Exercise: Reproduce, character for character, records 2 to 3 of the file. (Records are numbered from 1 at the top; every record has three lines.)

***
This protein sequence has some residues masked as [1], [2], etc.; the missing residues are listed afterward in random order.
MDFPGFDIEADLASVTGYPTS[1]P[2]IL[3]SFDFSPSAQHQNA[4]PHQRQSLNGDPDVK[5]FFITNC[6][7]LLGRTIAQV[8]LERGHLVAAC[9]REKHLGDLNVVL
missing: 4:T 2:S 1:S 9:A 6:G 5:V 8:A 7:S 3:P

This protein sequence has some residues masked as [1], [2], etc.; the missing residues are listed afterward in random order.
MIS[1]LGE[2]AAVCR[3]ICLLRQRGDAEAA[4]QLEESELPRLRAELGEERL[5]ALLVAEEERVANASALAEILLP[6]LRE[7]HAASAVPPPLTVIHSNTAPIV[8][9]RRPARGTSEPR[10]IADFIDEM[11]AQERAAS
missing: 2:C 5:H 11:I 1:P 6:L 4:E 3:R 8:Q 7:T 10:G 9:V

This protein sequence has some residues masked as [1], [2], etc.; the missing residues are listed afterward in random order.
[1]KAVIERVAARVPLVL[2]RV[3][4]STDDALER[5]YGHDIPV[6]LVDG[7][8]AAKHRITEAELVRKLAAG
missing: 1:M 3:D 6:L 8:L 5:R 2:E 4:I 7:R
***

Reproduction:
This protein sequence has some residues masked as [1], [2], etc.; the missing residues are listed afterward in random order.
MIS[1]LGE[2]AAVCR[3]ICLLRQRGDAEAA[4]QLEESELPRLRAELGEERL[5]ALLVAEEERVANASALAEILLP[6]LRE[7]HAASAVPPPLTVIHSNTAPIV[8][9]RRPARGTSEPR[10]IADFIDEM[11]AQERAAS
missing: 2:C 5:H 11:I 1:P 6:L 4:E 3:R 8:Q 7:T 10:G 9:V

This protein sequence has some residues masked as [1], [2], etc.; the missing residues are listed afterward in random order.
[1]KAVIERVAARVPLVL[2]RV[3][4]STDDALER[5]YGHDIPV[6]LVDG[7][8]AAKHRITEAELVRKLAAG
missing: 1:M 3:D 6:L 8:L 5:R 2:E 4:I 7:R